About midway through the 2009 Emmys, the last time Neil Patrick Harris hosted the salute to all things television, award winner Jon Stewart quipped, "We’ve all been to a lot of these shows, and they usually suck.”
The joke packed high praise for Harris, whose relentless energy, quick wit and musical prowess (he crooned “Put down the remote” Sinatra-style in the fun opening number) elevated not only the Emmys but the awards show genre at least for one night.
Four years later, Harris returns to the Emmys with high expectations – and nearing a crossroads in his career with CBS' "How I Met Your Mother" in its ninth and final season. Harris’ Emmys encore may not be a command performance as much as part of a long-term audition for an even bigger stage: the Oscars.
Not that he's getting to the Dolby Theatre anytime soon. Ellen DeGeneres, a Mark Twain Prize winner and daytime talk show powerhouse, is hosting the next Academy Awards in March. DeGeneres, it's worth noting, hosted or cohosted the Emmys four times before first being tapped for the Oscars in 2006.
Harris, meanwhile, has been honing his hosting chops by helming the Tonys four of the last five years, making the show accessible and entertaining even for those who don't breathe Broadway. The Oscars would give him an opportunity to play before the largest showbiz in-crowd of them all, the Hollywood glitterati and billions of their close, personal friends watching at home.
Seth MacFarlane’s irreverent Academy Awards performance this year, in a sense, makes it easier for Harris to hurdle the barrier of not being known much beyond U.S. television (“Harold and Kumar” and “Dr. Horrible” aside). MacFarlane, the voice and creative force behind “Ted” and “Family Guy,” arrived at the Oscars as an unfamiliar face to most of the world – yet he managed to boost ratings, even if some uptight types don't want him to show his face on the big stage again.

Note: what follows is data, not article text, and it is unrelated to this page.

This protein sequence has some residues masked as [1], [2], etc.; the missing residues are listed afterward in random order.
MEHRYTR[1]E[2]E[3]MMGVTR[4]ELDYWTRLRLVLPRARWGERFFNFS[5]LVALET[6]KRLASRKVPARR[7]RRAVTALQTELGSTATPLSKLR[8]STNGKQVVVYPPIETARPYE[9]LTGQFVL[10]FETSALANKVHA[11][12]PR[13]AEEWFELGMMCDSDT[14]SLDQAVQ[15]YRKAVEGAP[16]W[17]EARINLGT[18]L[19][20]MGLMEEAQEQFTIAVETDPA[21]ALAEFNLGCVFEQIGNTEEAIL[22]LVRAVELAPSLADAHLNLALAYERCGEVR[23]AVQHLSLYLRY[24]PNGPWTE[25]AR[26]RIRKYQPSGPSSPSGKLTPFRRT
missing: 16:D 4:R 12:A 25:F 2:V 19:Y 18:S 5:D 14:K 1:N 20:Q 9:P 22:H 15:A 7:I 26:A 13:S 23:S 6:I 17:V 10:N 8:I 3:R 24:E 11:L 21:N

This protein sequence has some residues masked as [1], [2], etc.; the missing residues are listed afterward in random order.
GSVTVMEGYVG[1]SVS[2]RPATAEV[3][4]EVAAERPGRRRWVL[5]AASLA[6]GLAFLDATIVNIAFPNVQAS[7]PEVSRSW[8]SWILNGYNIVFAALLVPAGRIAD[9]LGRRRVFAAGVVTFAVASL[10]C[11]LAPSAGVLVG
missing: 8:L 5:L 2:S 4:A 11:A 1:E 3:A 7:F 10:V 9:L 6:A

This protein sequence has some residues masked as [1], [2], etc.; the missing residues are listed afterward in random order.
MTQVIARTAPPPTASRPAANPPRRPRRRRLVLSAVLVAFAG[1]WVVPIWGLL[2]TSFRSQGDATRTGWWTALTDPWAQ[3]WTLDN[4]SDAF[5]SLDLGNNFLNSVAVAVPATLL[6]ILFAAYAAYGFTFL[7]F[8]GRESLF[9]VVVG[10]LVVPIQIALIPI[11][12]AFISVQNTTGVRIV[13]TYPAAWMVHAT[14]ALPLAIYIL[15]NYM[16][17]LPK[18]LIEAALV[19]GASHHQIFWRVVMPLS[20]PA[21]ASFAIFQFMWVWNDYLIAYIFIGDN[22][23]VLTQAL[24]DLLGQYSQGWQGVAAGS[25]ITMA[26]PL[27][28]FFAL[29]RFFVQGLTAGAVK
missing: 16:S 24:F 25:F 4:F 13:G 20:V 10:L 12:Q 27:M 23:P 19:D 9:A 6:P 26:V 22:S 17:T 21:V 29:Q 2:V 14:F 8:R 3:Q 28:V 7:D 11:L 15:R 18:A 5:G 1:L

Harris is funny, without irking too many folks – unlike MacFarlane or our dream Oscars host Ricky Gervais who spent three turns at the Golden Globes podium skewering the Hollywood elite to their primped faces.
With the 2009 show, Harris kicked off a good run for the Emmys, which has seen fine performances in the years since by Jimmy Fallon, Jane Lynch and Jimmy Kimmel, all possible future Oscar hosts. The sometimes thankless job (just ask Anne Hathaway and James Franco) has no shortage of potential takers. DeGeneres might not be going anywhere anytime soon. Tina Fey and Amy Poehler's tag-team Golden Globes gig this year proved a worthy successor to Gervais and prompted Oscar-hosting buzz. Stewart, who made his 2009 Emmys crack about a year-and-a-half after last hosting the Academy awards, could return.
Harris, no doubt, will be dancing as fast as he can Sunday as he shoots for far better than an Emmys broadcast that doesn't "suck” – and perhaps aims for a higher platform as his career enters a new stage.
Hester is founding director of the award-winning, multi-media NYCity News Service at the City University of New York Graduate School of Journalism. He is also the author of "Raising a Beatle Baby: How John, Paul, George and Ringo Helped us Come Together as a Family." Follow him on Twitter.